Windows has long had the capability to create a hotspot. It is subject to the right hardware being present on your system i.e., your network chipset must support it. On Windows 7 and 8/8.1, the mobile hotspot is enabled via the Command Prompt. On Windows 10, there’s a handy little toggle in the Action Center that takes care of everything. Still, this hotspot works a bit differently and users on Windows 10 1803 might want to create a hotspot from Command Prompt. In doing so, you might have discovered the there is no Hosted Network Support for Wlan on your chipset despite the fact that you can create a hotspot. What’s more, you might have had hosted network support on the Creators Update but it appears to have disappeared. This problem is a result of drivers.
When you updated Windows 10 to a newer version, it also installed new drivers. For a select few network chipsets, i.e., those listed below, this resulted in no Hosted Network Support.
- Intel® Dual Band Wireless-AC 3165
- Intel® Dual Band Wireless-AC 3168
- Intel® Dual Band Wireless-AC 7265
- Intel® Dual Band Wireless-AC 8260
- Intel® Dual Band Wireless-AC 8265
- Intel® Dual Band Wireless-N 7265
- Intel® Tri-Band Wireless-AC 17265
- Intel® Tri-Band Wireless-AC 18260
- Intel® Wireless-AC 9260
- Intel® Wireless-AC 9461
- Intel® Wireless-AC 9462
- Intel® Wireless-AC 9560
- Intel® Wireless-N 7265
Check Network Chispet
You can check if you have one of these chipsets by opening the Device Manager. Expand Network Adapters and look for one of these chipsets.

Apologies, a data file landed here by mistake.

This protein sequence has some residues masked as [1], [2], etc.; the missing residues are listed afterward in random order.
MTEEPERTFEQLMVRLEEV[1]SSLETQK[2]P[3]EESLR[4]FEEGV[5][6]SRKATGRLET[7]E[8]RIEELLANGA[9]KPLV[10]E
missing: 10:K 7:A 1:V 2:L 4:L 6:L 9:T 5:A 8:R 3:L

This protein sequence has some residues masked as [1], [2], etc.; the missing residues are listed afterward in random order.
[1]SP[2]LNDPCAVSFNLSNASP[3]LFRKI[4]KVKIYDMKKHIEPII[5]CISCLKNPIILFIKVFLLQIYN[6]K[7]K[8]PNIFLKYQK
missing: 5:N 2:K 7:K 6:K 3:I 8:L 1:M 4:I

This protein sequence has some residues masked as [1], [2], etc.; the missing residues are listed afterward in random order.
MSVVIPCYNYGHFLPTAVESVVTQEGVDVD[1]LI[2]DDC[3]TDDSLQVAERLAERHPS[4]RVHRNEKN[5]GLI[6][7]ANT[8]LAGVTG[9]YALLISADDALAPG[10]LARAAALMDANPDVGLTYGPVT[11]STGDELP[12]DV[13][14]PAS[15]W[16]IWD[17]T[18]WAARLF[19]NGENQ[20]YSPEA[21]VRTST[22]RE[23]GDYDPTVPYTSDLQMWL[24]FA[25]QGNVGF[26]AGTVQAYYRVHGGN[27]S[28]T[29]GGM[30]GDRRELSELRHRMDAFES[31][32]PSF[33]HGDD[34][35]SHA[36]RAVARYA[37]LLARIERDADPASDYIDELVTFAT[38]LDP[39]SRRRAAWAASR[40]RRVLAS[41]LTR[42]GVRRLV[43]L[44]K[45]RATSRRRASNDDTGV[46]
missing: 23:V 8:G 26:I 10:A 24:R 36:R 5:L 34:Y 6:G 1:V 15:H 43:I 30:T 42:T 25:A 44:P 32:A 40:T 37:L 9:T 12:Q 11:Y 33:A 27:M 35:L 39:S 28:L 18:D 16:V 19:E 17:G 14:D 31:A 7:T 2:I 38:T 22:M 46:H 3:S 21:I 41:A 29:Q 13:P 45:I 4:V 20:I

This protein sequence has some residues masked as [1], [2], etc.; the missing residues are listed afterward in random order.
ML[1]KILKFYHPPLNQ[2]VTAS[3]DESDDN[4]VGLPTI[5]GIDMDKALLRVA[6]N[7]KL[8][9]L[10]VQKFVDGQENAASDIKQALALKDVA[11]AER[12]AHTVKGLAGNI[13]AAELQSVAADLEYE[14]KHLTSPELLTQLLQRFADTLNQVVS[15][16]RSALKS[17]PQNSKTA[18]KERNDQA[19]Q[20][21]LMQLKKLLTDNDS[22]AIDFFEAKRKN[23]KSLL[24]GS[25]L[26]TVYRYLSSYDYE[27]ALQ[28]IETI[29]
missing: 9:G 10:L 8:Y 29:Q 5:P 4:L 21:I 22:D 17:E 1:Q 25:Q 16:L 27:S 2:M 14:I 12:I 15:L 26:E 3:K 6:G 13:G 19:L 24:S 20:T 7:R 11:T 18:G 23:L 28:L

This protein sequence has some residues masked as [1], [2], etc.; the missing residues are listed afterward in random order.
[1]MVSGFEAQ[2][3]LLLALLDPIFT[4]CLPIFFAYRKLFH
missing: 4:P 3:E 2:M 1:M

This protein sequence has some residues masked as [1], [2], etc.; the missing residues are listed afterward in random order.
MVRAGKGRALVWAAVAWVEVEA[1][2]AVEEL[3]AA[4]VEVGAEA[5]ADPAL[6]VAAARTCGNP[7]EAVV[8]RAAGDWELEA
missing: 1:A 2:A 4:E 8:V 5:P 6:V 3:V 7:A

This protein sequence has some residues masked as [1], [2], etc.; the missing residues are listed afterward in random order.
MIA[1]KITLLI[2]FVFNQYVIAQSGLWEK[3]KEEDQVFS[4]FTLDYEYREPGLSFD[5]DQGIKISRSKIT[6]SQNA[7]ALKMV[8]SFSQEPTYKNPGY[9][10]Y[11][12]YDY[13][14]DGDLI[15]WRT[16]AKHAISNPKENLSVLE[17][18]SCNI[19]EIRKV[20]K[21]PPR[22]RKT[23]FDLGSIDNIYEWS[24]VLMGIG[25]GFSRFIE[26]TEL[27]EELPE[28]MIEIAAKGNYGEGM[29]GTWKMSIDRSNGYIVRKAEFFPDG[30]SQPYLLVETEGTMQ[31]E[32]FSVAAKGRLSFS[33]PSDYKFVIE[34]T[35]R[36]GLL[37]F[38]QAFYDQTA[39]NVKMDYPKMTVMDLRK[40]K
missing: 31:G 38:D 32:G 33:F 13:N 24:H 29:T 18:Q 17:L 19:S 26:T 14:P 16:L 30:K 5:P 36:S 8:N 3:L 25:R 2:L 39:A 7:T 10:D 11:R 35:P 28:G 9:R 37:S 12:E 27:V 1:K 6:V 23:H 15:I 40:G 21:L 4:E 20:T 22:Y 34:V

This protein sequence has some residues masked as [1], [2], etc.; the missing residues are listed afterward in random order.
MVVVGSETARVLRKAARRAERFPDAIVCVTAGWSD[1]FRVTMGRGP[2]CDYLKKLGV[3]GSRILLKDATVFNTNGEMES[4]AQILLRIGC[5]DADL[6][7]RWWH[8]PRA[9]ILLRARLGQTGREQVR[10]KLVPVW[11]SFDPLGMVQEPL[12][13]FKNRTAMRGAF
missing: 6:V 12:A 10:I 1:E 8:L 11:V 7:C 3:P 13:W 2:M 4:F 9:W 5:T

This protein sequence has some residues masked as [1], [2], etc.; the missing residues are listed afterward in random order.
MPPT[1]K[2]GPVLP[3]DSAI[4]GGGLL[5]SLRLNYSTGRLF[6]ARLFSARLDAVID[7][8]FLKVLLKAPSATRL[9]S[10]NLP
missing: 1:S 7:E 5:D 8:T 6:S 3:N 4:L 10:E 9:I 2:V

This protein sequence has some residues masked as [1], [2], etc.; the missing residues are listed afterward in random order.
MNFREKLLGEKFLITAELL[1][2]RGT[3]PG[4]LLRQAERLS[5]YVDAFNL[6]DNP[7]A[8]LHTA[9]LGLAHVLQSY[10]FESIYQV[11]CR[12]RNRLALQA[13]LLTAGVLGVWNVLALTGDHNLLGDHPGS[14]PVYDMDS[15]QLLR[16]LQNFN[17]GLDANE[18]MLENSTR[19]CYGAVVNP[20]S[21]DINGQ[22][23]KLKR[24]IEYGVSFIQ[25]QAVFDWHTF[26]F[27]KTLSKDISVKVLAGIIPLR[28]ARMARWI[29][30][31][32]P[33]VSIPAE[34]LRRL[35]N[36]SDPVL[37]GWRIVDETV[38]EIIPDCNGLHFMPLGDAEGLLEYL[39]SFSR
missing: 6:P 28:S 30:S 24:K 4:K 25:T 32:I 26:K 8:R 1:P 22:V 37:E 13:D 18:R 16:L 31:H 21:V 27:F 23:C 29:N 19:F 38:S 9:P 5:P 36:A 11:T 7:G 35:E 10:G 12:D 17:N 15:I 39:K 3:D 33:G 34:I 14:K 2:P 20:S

Fix No Hosted Network Support
The problem lies in the network driver you’re using. It hasn’t been updated to be compatible with the new API on Windows 10 1708, and later. The driver version 17.16.0 is the one that will give you hosted network support but you’ve been updated to a later version. The solution is to roll back the driver, or install the old one which is a bit tricky.
If you have a roll back option in Device Manger use it. If not, you need to download Intel® PROSet/Wireless Software and Drivers for Windows 8. This driver’s version is 17.16.0.
Next, you need to boot your system into safe mode. To boot Windows 10 into safe mode, open the Start menu and click the power button. Hold down the Shift key and click Restart in the power menu. When your system reboots, go to Troubleshoot>Advanced options>See more recovery options>Startup settings and click Restart. On the next screen, tap the 4 key.
Once you’re in safe mode, you should not be connected to your WiFi network. If you are, forget the network from the Settings app.
Open the Device Manager and expand Network Adapter. Select your chipset and right-click it. From the context menu, select Update Driver. Select Browse my computer for software>Let me pick from a list of available drivers on my computer. From the list, select the Intel driver for your chipset and allow it to install.
You might get an error once installation finishes and installation might take quite a while (upto 15 minutes). Regardless, restart your system and you will return to normal mode. Run the following command and hosted network support should now work. Your driver version should also be reduced to 17.16.0, or something older.
netsh wlan show drivers
Any time you feel like returning to the latest driver version, simply go to Device Manager, expand Network Adapters, right-click your chipset and select Update driver.